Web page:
I recently read an article on Guardian Sustainable Business about whether sustainability makes business sense. In a perfect world ideals and business would align perfectly, but as many long-running and new businesses enter into the sustainability and social responsibility world they sometimes find it is costly. So what helps business owners make the choice between profitability and responsibility?
When you ask someone interested in social responsibility why it makes business sense, they'll ramble off reasons like lower operational costs, better branding, more opportunities for innovation, higher employee morale, and of course, making the world a better place! But the initial stages of implementing deep-rooted social and environmental programs that provide benefits cost money. The Guardian article takes it to a personal level and asks you whether you'd want to make money while doing good by working for a responsible company or make more money working for a not-so-responsible company. It's a choice that businesses have to face everyday- should we be an early adopter or a conventional business?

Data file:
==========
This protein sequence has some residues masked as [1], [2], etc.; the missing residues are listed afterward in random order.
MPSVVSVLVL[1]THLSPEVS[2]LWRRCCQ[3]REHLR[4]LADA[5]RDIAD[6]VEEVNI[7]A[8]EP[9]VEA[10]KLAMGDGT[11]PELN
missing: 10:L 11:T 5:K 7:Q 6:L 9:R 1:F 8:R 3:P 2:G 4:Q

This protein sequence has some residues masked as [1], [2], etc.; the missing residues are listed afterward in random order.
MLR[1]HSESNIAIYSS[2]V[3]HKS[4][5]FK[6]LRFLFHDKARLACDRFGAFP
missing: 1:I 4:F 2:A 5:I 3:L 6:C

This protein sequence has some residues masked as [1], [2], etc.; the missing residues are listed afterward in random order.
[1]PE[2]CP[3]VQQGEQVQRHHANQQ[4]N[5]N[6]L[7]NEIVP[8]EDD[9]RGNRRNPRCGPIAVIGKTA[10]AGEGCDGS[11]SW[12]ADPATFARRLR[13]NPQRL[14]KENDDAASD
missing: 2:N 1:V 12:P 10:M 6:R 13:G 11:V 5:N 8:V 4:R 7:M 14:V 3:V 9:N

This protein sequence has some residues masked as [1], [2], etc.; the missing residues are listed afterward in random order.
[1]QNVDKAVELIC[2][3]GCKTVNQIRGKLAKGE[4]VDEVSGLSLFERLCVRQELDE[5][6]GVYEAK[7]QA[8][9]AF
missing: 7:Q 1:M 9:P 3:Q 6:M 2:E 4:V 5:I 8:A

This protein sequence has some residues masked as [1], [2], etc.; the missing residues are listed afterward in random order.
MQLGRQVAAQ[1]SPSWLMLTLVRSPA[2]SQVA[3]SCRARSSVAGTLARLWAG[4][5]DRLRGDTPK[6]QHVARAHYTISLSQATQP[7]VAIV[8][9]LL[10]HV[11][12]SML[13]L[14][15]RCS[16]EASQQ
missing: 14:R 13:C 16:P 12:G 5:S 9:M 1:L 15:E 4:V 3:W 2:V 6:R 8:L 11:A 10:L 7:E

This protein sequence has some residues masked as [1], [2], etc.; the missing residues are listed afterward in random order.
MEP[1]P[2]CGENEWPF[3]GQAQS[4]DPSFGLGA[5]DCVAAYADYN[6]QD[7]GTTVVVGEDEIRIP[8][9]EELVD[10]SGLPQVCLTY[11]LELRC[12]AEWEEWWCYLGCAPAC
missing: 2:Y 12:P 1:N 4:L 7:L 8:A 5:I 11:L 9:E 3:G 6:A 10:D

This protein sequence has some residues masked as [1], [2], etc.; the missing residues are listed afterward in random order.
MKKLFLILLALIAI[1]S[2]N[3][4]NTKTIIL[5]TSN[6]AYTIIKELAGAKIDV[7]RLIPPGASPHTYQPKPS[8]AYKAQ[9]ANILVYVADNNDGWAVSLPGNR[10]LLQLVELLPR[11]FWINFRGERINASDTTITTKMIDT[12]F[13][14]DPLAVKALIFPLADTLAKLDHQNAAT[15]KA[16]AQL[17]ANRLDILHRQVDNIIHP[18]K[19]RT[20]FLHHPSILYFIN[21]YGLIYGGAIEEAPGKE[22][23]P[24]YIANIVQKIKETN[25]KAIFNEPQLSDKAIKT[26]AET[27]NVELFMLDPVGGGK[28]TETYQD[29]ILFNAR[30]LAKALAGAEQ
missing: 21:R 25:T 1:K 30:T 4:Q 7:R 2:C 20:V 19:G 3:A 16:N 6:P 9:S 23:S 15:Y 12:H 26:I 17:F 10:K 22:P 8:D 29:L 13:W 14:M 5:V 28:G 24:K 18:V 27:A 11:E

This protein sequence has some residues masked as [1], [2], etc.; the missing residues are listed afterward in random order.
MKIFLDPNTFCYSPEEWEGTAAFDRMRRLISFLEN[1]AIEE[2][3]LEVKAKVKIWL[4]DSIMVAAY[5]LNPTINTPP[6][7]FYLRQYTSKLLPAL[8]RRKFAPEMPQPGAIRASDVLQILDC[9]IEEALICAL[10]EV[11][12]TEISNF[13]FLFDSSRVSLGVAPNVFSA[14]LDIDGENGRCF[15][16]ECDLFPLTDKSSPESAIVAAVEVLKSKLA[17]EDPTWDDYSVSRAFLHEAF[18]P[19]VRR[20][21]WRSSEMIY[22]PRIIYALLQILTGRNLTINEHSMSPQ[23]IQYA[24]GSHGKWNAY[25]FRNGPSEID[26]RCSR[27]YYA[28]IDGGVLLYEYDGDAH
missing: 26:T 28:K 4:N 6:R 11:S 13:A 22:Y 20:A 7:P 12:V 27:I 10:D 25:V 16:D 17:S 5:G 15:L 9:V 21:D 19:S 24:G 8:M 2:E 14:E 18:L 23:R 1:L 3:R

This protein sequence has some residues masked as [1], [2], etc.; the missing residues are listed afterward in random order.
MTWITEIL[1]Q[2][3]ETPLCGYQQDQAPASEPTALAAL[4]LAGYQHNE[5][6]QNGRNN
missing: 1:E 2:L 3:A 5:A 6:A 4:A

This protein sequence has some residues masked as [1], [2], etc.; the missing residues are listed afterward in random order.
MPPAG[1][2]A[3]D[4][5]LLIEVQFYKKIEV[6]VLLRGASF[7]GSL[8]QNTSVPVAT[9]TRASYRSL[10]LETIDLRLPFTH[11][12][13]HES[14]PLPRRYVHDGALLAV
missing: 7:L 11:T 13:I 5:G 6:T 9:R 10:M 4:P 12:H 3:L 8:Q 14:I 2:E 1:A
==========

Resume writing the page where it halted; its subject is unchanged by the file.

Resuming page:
An example I frequently like to use when debating this controversial subject is the first iPhone. When Apple released the first iPhone, it was around $800. Sure it was a new state-of-the-art technology that rapidly became a leader in the cell phone industry, but there were only a handful of people that were willing and/or could afford to adopt the innovation. Similarly, in initiatives like switching to a renewable energy supplier or donating some percentage of your company's profits to a community fund or nonprofit, it is unconventional and costs more than say, doing nothing. You must initially feel the sting in your wallet before you reap the benefits. (Granted, the sting lasts much longer after installing solar panels than after booting up the iPhone Gen 1).
So what's the payoff? Well, some businesses choose CSR because it can potentially increase their profit. Others choose it because it just makes sense. To them, choosing the local, organic produce supplier helps their community's economy and is a healthier choice for their consumers. To them, an alignment between their personal beliefs and business practices is a fundamental reason why they're in business in the first place; that they don't think their beliefs should compromise their business.
Our new series of blog posts, titled Doing Well by Doing Good, will focus on some local and nonlocal businesses that have chosen to integrate sustainability and social responsibility into their business either for profit or because they believe in doing good. Stay tuned for our next post!